Our camping adventure to Yosemite was great fun!Â The highlights were as follows:
- Spending time with the family that didn’t involve the standard comforts of our day to day.
- The challenge of camping in tents, cooking our outdoors, and trying to keep warm as the temps really dropped.
- Connecting with our fellow co-campers (parents and kids from Maya’s Girl Scout troop).
- A toughÂ hike to the top of Vernal falls.Â
- Food, drinks, and great conversations by the fire the night after the hike.
We couldn’t find our digitalÂ camera, so we bought a film camera at the store but haven’t gotten the film developed yet.Â But I found some pictures of Vernal falls off of Google images that will have to do for now.
The picture on the left is Vernal falls in the spring, and the pic on the right is more like what the falls where like when we were there.Â The problem with these pictures is that it doesn’t capture how high this water fall is.Â According to the park’s website, it’s a 317 foot drop.Â When you’re faced with a drop of that depth, you don’t want to do this:
Last year three people fell to their deaths in YosemiteÂ from taking risks like this.Â The other risk is swimming upstream from a waterfall where the water looks calm, but is anything but during the spring run off.
At the top of Vernal fallsÂ is Emerald Pool — which is very pretty.Â There’s a natural water slide between aÂ small water fall and the pond that was not as swollen or flowing as fastÂ you see in this picture.Â
In fact, there was a place where the water pooled in a semi-enclosedÂ space on the rock slide. Â It was there that the girls in the troop decided this was a great place to get rid of their pants and run around in just their underware and t-shirts.Â Did I tellÂ you the water was cold?Â I took my shoes off and put my feet in the water and lost a good amount of feeling very quickly.Â But kids being kids, theyÂ didn’t really care how cold it was.Â After all, they just climbed about 1000 feet and were looking for some cool relief. Some were threatening to jump into the pool (and remember, this was semi-enclosed pool, so no real danger of them getting swept into what little gushing water wasÂ on the slide).Â So I offered a cash prize to the first kidÂ who totally submerged herself in the water.Â While many in the group were thinking about it, one kidÂ tossed her t-shirt, walked intoÂ the knee-deep water and went right in!Â She ran right out and her parents were there with a sweater to warm her up.Â She got $15 and a good story to tell! However, I got a bit of grief from her parents.Â They weren’t so worried about her jumping into the water, but they were concerned that she would do a “dare for cash” so quickly.Â Here’s a snapshot of our post-dunk conversation:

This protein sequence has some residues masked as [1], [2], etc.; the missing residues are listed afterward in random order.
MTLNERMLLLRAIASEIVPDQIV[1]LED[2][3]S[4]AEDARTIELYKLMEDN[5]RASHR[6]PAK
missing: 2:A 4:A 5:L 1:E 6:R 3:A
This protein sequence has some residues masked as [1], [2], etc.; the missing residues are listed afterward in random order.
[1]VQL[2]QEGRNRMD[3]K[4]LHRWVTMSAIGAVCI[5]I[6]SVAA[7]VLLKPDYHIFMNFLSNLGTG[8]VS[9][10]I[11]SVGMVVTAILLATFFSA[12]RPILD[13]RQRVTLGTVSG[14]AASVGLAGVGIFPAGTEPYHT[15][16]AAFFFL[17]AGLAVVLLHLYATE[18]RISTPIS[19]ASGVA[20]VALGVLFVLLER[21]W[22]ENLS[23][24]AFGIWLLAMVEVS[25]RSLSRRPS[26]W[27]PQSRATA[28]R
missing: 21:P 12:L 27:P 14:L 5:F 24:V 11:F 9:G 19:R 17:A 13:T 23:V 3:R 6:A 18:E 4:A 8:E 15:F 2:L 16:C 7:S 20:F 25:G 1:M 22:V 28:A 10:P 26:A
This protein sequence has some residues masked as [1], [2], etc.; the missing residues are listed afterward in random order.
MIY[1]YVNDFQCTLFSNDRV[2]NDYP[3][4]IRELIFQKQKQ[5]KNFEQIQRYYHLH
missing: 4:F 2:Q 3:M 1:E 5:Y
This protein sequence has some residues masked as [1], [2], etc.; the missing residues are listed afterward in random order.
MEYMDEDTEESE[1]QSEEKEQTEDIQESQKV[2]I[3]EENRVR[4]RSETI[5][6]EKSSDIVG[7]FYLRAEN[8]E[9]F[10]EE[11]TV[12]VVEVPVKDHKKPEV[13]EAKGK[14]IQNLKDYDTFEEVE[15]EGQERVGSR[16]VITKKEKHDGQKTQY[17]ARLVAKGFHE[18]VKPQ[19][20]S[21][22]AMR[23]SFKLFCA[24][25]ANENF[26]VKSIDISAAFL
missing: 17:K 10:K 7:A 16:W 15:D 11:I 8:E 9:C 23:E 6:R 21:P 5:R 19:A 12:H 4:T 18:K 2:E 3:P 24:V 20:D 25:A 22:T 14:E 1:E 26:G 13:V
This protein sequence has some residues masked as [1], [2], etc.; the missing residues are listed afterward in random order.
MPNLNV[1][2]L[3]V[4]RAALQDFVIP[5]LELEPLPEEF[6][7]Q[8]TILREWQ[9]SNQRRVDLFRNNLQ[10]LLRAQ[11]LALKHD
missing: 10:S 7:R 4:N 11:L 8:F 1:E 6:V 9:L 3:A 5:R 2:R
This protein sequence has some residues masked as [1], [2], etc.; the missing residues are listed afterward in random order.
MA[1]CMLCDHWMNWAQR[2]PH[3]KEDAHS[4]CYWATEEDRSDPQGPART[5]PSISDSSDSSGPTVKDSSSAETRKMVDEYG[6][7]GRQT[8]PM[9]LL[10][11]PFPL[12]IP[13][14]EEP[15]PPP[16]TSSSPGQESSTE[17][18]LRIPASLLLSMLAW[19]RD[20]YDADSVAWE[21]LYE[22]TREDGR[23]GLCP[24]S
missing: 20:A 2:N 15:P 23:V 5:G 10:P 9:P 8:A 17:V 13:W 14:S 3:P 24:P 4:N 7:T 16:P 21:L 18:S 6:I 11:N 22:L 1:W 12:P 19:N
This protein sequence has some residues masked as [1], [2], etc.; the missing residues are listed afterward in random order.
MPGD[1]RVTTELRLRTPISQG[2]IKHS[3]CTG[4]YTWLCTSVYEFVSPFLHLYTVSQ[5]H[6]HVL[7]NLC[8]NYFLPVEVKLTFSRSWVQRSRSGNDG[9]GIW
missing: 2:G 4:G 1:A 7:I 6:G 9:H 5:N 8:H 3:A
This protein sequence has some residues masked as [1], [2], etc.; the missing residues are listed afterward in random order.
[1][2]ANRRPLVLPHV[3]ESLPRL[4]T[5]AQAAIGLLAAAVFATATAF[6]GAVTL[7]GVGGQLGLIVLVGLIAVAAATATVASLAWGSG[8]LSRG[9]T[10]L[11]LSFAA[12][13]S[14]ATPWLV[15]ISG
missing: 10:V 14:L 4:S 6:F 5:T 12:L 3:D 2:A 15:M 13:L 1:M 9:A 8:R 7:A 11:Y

Me:Â Um, sorry but I didn’t think any of the girls would take the bait.
Mom: I have visions of my daughterÂ in college drinking too much booze for $50.
Me: Again, sorry about that.Â I’m a bad person.
Mom:Â No, it’s okay.Â It just I learned something about my daughter that I didn’t know before.Â
Me: I still feel bad…
Mom:Â Don’t worry about it.Â She has your fifteen bucks!
By far, the worst part of camping at Yosemite is the bears.Â They are out in full force this time of the year looking for food.Â The campsites have “bear boxes” where you put anything that has a strong odor (including soap) inside them and they lock.Â Well, night after night, the bears would come into our site to look for goodies.Â What happens when a bear comes into your site? You’re supposed to make a lot of noise to scare it off. The park rangers set off explosives that sounds like fireworks, but campers have to resort to using their voices, banging on pots and pans, or setting off their car alarms.Â The problem is that bears, like the sandpeople in Star Wars, scare easily, but they usually come back.Â
The last night we were there, a bear broke into the bear locker next to our campsite and was chowing on the foodÂ it found.Â A car alarm and some guy yelling “Git! Git! Get outta here!” scared the bear off, but it came back 3 more times. And each time, the bear was greeted with yelling and car alarms. Good christ what an endless night.Â
When we finally got home, we were just dopey tired….I think we slept about 12 hours.
And if you’ve read this far, you’re probably ready for a nap, too!